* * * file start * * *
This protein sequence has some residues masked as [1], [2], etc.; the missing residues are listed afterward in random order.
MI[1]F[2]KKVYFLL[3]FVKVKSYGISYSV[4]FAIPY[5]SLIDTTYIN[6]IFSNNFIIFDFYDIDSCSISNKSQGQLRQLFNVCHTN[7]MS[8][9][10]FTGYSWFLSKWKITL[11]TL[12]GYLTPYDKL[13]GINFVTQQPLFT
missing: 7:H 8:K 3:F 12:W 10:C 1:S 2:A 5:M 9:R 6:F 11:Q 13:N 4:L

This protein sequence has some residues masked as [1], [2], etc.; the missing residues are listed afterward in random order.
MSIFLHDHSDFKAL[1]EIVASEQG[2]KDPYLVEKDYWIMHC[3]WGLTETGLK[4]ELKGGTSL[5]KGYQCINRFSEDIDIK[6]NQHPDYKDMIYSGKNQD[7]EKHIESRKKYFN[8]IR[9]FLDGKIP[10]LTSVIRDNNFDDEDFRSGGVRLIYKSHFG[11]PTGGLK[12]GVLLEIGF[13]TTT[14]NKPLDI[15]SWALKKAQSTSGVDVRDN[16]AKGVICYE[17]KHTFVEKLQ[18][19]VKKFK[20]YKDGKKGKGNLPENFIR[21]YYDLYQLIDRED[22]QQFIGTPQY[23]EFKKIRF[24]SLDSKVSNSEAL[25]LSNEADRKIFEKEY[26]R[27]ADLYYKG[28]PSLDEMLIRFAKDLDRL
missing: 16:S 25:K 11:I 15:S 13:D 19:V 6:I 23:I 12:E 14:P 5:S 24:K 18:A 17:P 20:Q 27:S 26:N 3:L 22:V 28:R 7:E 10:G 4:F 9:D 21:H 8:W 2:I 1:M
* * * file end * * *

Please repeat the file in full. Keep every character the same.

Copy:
This protein sequence has some residues masked as [1], [2], etc.; the missing residues are listed afterward in random order.
MI[1]F[2]KKVYFLL[3]FVKVKSYGISYSV[4]FAIPY[5]SLIDTTYIN[6]IFSNNFIIFDFYDIDSCSISNKSQGQLRQLFNVCHTN[7]MS[8][9][10]FTGYSWFLSKWKITL[11]TL[12]GYLTPYDKL[13]GINFVTQQPLFT
missing: 7:H 8:K 3:F 12:W 10:C 1:S 2:A 5:M 9:R 6:F 11:Q 13:N 4:L

This protein sequence has some residues masked as [1], [2], etc.; the missing residues are listed afterward in random order.
MSIFLHDHSDFKAL[1]EIVASEQG[2]KDPYLVEKDYWIMHC[3]WGLTETGLK[4]ELKGGTSL[5]KGYQCINRFSEDIDIK[6]NQHPDYKDMIYSGKNQD[7]EKHIESRKKYFN[8]IR[9]FLDGKIP[10]LTSVIRDNNFDDEDFRSGGVRLIYKSHFG[11]PTGGLK[12]GVLLEIGF[13]TTT[14]NKPLDI[15]SWALKKAQSTSGVDVRDN[16]AKGVICYE[17]KHTFVEKLQ[18][19]VKKFK[20]YKDGKKGKGNLPENFIR[21]YYDLYQLIDRED[22]QQFIGTPQY[23]EFKKIRF[24]SLDSKVSNSEAL[25]LSNEADRKIFEKEY[26]R[27]ADLYYKG[28]PSLDEMLIRFAKDLDRL
missing: 16:S 25:K 11:I 15:S 13:D 19:V 6:I 23:I 12:E 14:P 5:S 24:K 18:A 17:P 20:Q 27:S 26:N 3:L 22:V 28:R 7:E 10:G 4:F 9:D 21:H 8:W 2:I 1:M